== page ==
Good question. Many people try to hold the strings down on the frets all of the time like you would on a typical guitar strum. DON'T! It's far too much work. The chop works like this: as you are moving the pick towards the strings to strike them, your fingers should be "resting" on the chord you're prepared to play. Before the pick strikes, quickly depress the strings and let up as soon as the pick strikes all of the strings. In other words you're quickly dampening or muting the chord once it is played. Your ability to cut off the ringing sound defines the amount of "pop" sound you want.
Be aggressive! Most people are afraid they'll make too much noise. I'm here to tell you that with a guitar, banjo and bass there's not a chance you'll be too loud. But remember, it's not loudness but "quality" that matters. However, you have a role to contribute and you can't do it unless you're heard.
G, C & D Chop chords. So named because the mandolin serves the purpose similar to a drummer in a bluegrass band by playing a percussive "chop" chord that falls on the 2 & 4 beat. The bass plays on the 1 & 3 beats and combined you've got the basis of an acoustic snare and kick drum!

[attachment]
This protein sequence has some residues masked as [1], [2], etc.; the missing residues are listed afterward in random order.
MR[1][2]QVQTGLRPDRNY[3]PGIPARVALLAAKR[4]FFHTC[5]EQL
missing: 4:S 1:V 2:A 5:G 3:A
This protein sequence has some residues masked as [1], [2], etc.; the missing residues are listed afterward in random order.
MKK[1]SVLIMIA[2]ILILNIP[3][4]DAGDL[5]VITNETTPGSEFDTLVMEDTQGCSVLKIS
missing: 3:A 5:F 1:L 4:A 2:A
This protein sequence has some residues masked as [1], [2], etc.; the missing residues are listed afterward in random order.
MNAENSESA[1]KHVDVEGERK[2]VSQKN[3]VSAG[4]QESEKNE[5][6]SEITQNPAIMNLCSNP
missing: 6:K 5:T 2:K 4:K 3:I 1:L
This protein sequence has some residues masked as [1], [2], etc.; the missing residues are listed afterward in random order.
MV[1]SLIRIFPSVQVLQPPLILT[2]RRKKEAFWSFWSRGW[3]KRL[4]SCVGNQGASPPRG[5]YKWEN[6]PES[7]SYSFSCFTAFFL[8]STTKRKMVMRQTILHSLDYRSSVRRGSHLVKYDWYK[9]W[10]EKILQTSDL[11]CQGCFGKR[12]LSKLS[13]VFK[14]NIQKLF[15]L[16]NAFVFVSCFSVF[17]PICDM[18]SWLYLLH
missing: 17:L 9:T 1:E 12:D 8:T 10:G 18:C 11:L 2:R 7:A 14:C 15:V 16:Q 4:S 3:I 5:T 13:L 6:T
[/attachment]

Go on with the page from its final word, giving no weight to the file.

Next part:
These three chord "positions" form the basis of literally thousands of songs. They are the universal chord fingerings in that they're moveable up and down the neck and create other chords. Learn these three and you can easily move them up to play in the keys of A, Bb, B and C.>
The "G" chop chord is the hardest chord to learn when you're starting out. The first time I made that chord I looked at the person showing me and said something like, "you're kidding, right?" Well, it's a good starter because once you get that and the four-finger "D" chop chord you've done the hardest chords there are in my opinion.
Play Along with the Recordings
Seem like a stupid thing to do? I get endless requests for "which is the best video," or "what's the best book to buy?" Hey folks, I'm here to tell you there's no substitute for putting on the CD's, tapes or records and trying to play along. It's great for your timing, good for your ears (and hands), and forces you to really LISTEN. Until you get the sounds in your head you'll never be able to play them on your instrument.